CIOs Should Keep Automation, ‘Hoteling’ on Radar

The time of year has come when the experts and pundits start telling us what to expect in 2013. Despite sound advice from many wise people that trying to predict the future is a hopeless endeavor, some prognosticators actually do a pretty good job looking down the IT road. Caesars-palace
One such expert, or group of experts, is sourcing advisory firm ISG, which recently released its prediction for the sourcing and operational agendas of America's CIOs and their business enterprises in 2013. Two of the agenda items which should be of particular interest to CIOs getting ready for the New Year are automation transforming the economics of outsourcing and “hoteling” of global networks becoming more prevalent. It is worth delving a little deeper into each trend to see just what may lie ahead for CIOs looking to perform leading-edge ITO.

 

Automation Transforms Outsourcing Economics
As pointed out by ISG, “Outsourcing has historically achieved cost efficiencies principally by moving jobs to low-cost labor centers.” However, ISG analysis indicates that today (and next year), a new outsourcing model is emerging that “deploys tools, platforms and software that automate tasks and functions previously performed by humans.” And these functions are becoming higher-level and more complex as artificial intelligence continues to evolve and become more of a mainstream business application.

As a result, ISG predicts that the availability of skilled offshore resources (or even domestic resources in a lower-cost area) at reduced wage rates will become less of a competitive advantage for outsourcing providers. ITO buyers and providers will start creating new business models, both deliberately and organically, to integrate and manage new automated capabilities. And especially with virtualization and cloud computing continuing to emerge as everyday business tools, the location of automated services will generally be of minimal importance.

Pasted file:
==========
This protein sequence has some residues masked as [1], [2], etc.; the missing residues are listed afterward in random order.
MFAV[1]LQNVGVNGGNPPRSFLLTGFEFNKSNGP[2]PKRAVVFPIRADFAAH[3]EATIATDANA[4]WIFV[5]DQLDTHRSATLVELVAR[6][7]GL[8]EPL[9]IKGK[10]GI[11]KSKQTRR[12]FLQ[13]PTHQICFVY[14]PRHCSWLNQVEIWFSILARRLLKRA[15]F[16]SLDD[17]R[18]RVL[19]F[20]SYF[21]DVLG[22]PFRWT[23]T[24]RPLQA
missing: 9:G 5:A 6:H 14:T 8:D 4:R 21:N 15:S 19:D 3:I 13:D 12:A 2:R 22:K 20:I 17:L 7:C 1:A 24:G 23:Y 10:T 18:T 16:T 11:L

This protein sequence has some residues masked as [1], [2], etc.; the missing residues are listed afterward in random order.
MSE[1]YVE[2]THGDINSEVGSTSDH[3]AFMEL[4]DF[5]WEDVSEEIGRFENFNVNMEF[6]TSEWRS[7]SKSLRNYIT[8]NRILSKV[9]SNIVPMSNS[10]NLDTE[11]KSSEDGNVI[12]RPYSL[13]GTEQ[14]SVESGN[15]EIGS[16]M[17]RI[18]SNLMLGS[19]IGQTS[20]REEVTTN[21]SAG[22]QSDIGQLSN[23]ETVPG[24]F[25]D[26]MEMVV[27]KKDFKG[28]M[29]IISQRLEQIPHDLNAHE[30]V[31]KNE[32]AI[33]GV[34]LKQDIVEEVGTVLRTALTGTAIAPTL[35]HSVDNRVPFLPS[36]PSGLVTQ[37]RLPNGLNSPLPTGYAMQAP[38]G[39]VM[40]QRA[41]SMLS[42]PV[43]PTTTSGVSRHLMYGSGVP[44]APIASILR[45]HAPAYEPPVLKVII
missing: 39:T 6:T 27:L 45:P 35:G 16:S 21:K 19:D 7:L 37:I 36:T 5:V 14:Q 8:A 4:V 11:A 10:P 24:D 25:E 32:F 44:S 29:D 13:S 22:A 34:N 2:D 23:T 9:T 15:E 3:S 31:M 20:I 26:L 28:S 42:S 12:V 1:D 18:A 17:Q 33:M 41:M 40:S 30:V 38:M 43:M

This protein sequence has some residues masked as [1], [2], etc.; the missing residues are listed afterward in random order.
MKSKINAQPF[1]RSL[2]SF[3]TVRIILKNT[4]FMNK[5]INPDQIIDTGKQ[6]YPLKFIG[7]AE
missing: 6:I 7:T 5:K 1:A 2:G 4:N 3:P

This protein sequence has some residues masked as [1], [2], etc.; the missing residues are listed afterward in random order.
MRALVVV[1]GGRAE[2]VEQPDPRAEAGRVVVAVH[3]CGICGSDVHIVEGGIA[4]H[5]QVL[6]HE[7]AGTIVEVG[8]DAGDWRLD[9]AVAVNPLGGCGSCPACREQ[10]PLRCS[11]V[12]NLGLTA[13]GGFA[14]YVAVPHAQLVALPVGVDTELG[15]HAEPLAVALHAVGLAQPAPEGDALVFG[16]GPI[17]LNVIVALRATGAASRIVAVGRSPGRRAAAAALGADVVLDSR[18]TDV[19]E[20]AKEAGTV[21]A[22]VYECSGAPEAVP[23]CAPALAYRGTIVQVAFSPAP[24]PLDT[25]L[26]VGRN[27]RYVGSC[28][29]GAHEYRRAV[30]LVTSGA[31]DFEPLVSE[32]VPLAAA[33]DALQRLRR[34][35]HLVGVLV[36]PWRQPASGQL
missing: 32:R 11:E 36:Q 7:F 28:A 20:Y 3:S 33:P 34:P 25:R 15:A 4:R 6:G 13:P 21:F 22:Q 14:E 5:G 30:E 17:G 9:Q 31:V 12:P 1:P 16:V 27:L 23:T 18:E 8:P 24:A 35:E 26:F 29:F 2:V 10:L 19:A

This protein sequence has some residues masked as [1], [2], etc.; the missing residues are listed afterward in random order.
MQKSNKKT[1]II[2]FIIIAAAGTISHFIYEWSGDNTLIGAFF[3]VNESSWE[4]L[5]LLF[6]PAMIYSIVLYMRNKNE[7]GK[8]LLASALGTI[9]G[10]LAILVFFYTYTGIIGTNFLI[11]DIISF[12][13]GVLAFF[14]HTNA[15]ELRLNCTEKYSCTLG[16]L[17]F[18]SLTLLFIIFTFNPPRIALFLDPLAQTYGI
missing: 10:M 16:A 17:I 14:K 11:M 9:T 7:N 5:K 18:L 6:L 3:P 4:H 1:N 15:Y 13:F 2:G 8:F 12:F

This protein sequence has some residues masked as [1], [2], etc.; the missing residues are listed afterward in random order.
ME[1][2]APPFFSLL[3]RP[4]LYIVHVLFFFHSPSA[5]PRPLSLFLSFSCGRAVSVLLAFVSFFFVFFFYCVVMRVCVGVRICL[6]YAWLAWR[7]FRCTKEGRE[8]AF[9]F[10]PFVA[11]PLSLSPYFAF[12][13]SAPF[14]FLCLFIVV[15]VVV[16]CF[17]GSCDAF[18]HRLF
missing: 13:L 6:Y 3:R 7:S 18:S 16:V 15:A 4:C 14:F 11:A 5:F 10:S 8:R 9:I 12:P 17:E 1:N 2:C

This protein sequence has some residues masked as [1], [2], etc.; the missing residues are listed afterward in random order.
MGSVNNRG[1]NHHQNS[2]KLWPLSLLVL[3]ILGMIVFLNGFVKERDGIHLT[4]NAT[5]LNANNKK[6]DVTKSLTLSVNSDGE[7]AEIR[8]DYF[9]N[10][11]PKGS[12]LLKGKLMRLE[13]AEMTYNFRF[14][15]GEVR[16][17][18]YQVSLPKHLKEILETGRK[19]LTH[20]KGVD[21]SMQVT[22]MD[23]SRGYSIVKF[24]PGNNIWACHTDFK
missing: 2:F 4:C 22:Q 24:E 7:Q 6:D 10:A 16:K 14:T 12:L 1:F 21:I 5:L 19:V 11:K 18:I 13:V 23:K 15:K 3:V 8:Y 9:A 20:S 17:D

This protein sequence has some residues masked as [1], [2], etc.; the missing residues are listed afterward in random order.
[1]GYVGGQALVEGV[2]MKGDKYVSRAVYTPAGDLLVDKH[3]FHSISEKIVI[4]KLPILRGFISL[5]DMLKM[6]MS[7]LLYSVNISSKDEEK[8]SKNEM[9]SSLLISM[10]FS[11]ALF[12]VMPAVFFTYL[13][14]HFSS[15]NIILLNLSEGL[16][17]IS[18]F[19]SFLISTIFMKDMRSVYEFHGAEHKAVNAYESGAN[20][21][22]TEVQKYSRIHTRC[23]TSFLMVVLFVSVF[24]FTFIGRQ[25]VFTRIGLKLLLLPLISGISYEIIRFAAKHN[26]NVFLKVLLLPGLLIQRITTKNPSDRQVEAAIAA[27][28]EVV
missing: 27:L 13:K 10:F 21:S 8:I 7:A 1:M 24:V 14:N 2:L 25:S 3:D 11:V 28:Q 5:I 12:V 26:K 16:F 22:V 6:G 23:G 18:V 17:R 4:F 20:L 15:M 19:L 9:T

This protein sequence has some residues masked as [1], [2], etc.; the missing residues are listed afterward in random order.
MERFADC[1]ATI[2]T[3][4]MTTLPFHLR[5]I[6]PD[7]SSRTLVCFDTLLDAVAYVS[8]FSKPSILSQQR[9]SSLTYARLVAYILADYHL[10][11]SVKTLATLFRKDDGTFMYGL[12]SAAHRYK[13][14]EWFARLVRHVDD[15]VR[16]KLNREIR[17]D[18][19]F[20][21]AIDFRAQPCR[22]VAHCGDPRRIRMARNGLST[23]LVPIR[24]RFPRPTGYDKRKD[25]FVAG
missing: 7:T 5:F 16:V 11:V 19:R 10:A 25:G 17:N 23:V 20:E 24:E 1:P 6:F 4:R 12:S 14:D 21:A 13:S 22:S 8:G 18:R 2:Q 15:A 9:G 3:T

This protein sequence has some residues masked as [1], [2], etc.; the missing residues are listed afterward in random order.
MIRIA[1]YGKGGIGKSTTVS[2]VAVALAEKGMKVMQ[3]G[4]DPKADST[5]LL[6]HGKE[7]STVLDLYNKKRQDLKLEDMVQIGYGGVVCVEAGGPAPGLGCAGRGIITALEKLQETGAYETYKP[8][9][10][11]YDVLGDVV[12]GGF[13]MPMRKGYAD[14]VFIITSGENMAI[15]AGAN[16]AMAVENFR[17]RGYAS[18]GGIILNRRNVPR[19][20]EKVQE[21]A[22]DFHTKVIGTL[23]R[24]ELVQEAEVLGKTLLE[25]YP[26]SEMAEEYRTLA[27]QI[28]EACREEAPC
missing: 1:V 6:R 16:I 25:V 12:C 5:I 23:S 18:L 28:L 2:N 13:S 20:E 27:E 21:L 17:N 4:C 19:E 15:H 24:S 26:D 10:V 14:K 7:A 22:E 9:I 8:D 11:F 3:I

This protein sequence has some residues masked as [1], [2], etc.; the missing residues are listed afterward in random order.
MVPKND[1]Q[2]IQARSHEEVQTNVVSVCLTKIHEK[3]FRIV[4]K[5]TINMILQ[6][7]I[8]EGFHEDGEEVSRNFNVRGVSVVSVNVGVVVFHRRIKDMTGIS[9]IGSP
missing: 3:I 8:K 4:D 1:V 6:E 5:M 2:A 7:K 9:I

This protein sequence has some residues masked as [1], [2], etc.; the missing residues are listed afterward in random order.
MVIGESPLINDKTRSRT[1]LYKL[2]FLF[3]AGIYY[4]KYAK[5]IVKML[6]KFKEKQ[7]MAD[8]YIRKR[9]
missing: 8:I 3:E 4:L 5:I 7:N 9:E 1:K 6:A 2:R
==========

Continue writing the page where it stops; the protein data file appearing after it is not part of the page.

‘Hoteling’ of Global Networks Becomes More Prevalent
The increasing mobilization of the enterprise, driven by both the “BYOD” (bring your own device) trend and a general shift of computing onto mobile platforms, will drive large organizations to adopt new approaches to manage their global data and telecom networks. Employees who are used to constant network access in their personal lives are increasingly expecting the same convenience in their professional lives, and businesses are looking for new, more affordable ways to purchase the necessary bandwidth.

ISG predicts an emerging “hotel” interconnect model that allows an enterprise to tap into a large hosting facility and then provide regional interconnects for best-in-class pricing will end the days of engaging a single global services provider. Rather than relying on one provider to deliver global services, the hotel model requires enterprises to assume greater ownership of assembling and managing the network, which will increase the importance of effective multi-vendor management practices and governance processes.

Few predictions of the future are ever 100% accurate, and next December we will likely look at this analysis and point out spots where it was incorrect. But ISG provides what appears to be a good general roadmap to how leading edge CIOs will approach outsourcing in 2013. Do you want to be on the leading edge or standing back admiring the view?